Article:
The Daily Escape:
Where desert meets mountains, near CA/NV border – February 2023 photo by Austin James Jackson
Liz Hoffman at Semafor has a short analysis of the value of credit card loyalty programs to airlines. Many of us have them and we use them to purchase our everyday goods in order to earn air miles or points that we later use to get a seat upgrade, or to fly for free.
Everyone knows about this “perk” from the airlines, but few of us know just how profitable these programs are to the carriers. It turns out that they are the most lucrative assets on airlines’ balance sheets. The uncertain profitability of the airline business makes them very important since the airlines often lose money.
The airlines used to be secretive about just how profitable their frequent-flier programs were. But, when they were in deep financial trouble during the pandemic, several US carriers pledged their loyalty programs as collateral for new loans when other financing failed.
That required the airlines to open the books on their loyalty programs. And now we’ve learned that their credit card businesses are more valuable to shareholders than their basic business of flying planes. From Hoffman:
“It turns out that United’s rewards card program with JPMorgan Chase is valued today at $22 billion. But United’s market capitalization is $16 billion, meaning investors are assigning negative value to the part of its business that flies airplanes. The same goes for American and Delta.”
From a market valuation perspective, the basic businesses of the big three US airlines are under water. Hoffman provides an eye-opening chart showing that the airlines’ huge investment in aircraft and ground operations doesn’t produce a dime of market value for their shareholders:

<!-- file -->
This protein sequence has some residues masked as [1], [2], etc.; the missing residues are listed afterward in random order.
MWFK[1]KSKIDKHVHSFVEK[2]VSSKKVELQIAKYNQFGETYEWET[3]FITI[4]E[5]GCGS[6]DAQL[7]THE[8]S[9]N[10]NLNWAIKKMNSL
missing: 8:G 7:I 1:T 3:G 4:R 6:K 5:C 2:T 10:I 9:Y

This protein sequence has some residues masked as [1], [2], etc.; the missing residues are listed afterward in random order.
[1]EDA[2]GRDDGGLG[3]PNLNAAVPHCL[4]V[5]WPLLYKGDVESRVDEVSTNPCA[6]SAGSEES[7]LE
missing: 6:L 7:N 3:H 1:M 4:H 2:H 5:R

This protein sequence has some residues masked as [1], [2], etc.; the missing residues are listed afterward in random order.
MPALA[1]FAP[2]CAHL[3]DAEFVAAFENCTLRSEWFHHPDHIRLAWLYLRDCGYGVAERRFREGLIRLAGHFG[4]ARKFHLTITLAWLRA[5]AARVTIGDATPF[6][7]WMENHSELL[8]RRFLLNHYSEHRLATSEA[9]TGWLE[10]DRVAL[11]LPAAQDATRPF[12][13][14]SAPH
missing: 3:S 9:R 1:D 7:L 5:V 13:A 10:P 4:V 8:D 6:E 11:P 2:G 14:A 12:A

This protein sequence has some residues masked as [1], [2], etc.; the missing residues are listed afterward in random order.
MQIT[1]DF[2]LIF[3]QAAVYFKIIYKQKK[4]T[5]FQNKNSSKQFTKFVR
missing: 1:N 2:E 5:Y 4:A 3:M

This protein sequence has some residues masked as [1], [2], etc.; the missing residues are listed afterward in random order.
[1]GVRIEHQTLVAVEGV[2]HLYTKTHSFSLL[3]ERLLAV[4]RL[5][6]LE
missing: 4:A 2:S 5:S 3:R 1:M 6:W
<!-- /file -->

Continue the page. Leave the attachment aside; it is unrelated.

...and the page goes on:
As you can see, none of the big three US carriers get any incremental market value from flying planes. So should they either sell off all of that hardware, or spin off their credit card businesses?
They can’t. They need the flights to create demand for the points/miles. The secret sauce behind the success of their loyalty programs is that the actual value of an air mile isn’t clear. Customers think they’re getting a $3,000 upgrade to first class for a few thousand points, while the airlines know that the upgraded seat is unlikely to sell at all, and if it does, it won’t be for anything like that amount.
Foreign carriers have less reliance on their rewards programs. Many operate with government subsidies, so their flights are more profitable. And they serve consumers who are less comfortable with plastic. So their market valuation is less dependent on loyalty programs:
We have to assume that the board members of the airlines have always known about the value of their loyalty programs. But now everyone is seeing the potential value, and the airlines might be thinking that they can wring even more value from them.
What’s distressing about this is that the airlines needed bailouts only two years ago during Covid. The US airlines received $54 billion in federal aid to pay workers during the Covid pandemic. That agreement prohibited them from share buybacks.
That’s because they had continuously bought back shares in the years prior to the bailout. The four biggest US carriers — Delta, United, American, and Southwest — spent about $40 billion buying back their companies’ stock between 2015 and 2020. That effort to improve their market valuation failed spectacularly, since their loyalty programs are now worth more than the companies themselves.
America added a 1% tax on buybacks excise tax for buybacks this year, passed as a part of the Inflation Reduction Act. This will help reduce the deficit and might dampen American corporations’ appetite for stock buybacks. The largest US airlines are making money again, and labor unions don’t want them to spend it on more stock buybacks. In a public petition, some of the largest airline labor unions — representing more than 170,000 pilots, flight attendants, customer service agents — are urging carriers to stabilize operations and invest in workers before spending on buying back more of their stock. We’ll see if that ever happens.
Enough high finance, it’s time for our Saturday Soother. Here on the Fields of Wrong, we’ve had a few warm days that led to the beginning of our spring cleanup. To settle into your soother, grab a mug of coffee and a seat by the window. Start by forgetting about Nikki Haley’s campaign or what to do now that football is over.
Now listen and watch Renée Fleming sing “Nacht und Träume” (Night and Dreams) written in 1825 by Franz Schubert conducted by Claudio Abbado with The Lucerne Festival Orchestra in 2005: